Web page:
Lanterns shined softly from the cabins of the sailboats and I wondered what those sailors were doing in their boats — reading, cooking dinner, snuggling with a loved one, lounging on the deck and staring up at the stars. Did they too feel at home?

A small motor boat made its way out of Meredith Creek, weaving through the anchored sailboats as if navigating a slalom course. The wake from the boat made the candle-topped sailboats bob quickly up and down, crowning the night sky like shooting stars.

The silence of the evening was suddenly broken by the screeching cry of a great blue heron, a slow-motion silhouette flying only inches above the surface of the water as it headed home toward Burley Creek.

From its nest of sticks atop a lightning-scarred cedar an osprey angrily answered the heron. It sounded like he was telling the other bird to shut up.

Two mallards swimming close to shore called to one another softly and took flight as they neared the osprey’s nest near the end of Hacketts Point. Better safe than dinner.

A large fish, probably a rock, broke the surface with a loud slap of the tail and the water sparkled like diamonds in its wake.

My eye was drawn to the horizon where the State House dome shined brightly above the tree line along Grenbury Point. Since I was a small child, every time I see the State House at night, I feel reassured. It’s sort of like my security light.

The one thing that genuinely surprised me as I scanned the skyline that night was how many radio towers still dominate the nighttime sky around Annapolis. After the Navy brought down almost all of the radio towers on Greenbury Point a few years back, I figured most of the towers in the area were now gone, but that simply isn’t the case — not by a long shot. And I’m just talking about large towers, not the antennae on church steeples and water towers. It was hard to tell exactly what each one was, but as best I could figure there were the radio station towers for WNAV, WANN, WYRE; the three large county radio towers in Parole and several others that were a complete mystery.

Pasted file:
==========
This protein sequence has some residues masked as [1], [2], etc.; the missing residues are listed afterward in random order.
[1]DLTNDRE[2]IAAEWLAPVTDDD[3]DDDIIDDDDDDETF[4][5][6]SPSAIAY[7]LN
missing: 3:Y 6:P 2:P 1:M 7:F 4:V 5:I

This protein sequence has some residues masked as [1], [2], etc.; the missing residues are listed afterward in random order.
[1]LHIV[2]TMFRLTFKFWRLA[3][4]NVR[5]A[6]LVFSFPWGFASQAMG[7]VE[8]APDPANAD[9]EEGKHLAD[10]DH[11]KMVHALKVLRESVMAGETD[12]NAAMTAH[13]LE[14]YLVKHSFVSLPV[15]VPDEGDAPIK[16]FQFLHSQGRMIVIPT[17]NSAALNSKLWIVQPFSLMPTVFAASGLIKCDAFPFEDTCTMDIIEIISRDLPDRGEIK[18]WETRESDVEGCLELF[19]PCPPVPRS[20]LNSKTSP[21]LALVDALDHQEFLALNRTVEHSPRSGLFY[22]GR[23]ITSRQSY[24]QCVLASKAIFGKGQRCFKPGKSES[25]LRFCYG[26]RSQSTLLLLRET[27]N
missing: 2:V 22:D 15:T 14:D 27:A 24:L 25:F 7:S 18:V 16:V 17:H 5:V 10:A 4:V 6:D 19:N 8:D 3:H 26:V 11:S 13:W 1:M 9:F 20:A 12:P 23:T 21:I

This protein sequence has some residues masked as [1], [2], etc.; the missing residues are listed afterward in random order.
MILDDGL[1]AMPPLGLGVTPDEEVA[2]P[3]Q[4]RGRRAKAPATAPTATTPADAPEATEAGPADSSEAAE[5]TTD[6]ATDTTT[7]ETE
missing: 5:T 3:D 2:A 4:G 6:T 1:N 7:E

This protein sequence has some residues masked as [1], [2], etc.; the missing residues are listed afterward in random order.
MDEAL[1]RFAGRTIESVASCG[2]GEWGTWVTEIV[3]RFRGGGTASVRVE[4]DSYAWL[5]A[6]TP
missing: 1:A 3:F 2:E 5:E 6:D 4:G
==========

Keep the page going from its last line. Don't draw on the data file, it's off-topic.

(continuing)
And then, of course, there were the three Greenbury Point radio towers standing together on the end of the point. Even in the dark, their distinct outline was clear. Like Eiffel Towers, highlighted with red lights along their spines, they shone like beacons. They are the first thing a boater sees when nearing Annapolis. They stand like giant sentinels guarding the Severn, and they frame the entrance way to Annapolis harbor for anyone arriving by sea. From Hackett’s Point they looked downright majestic.

As I headed back to the beckoning comfort of the camp fire, I came to the conclusion that there are two essential ingredients for catching the light on a summer night around the upper Chesapeake Bay. Patience, and a real good supply of bug juice.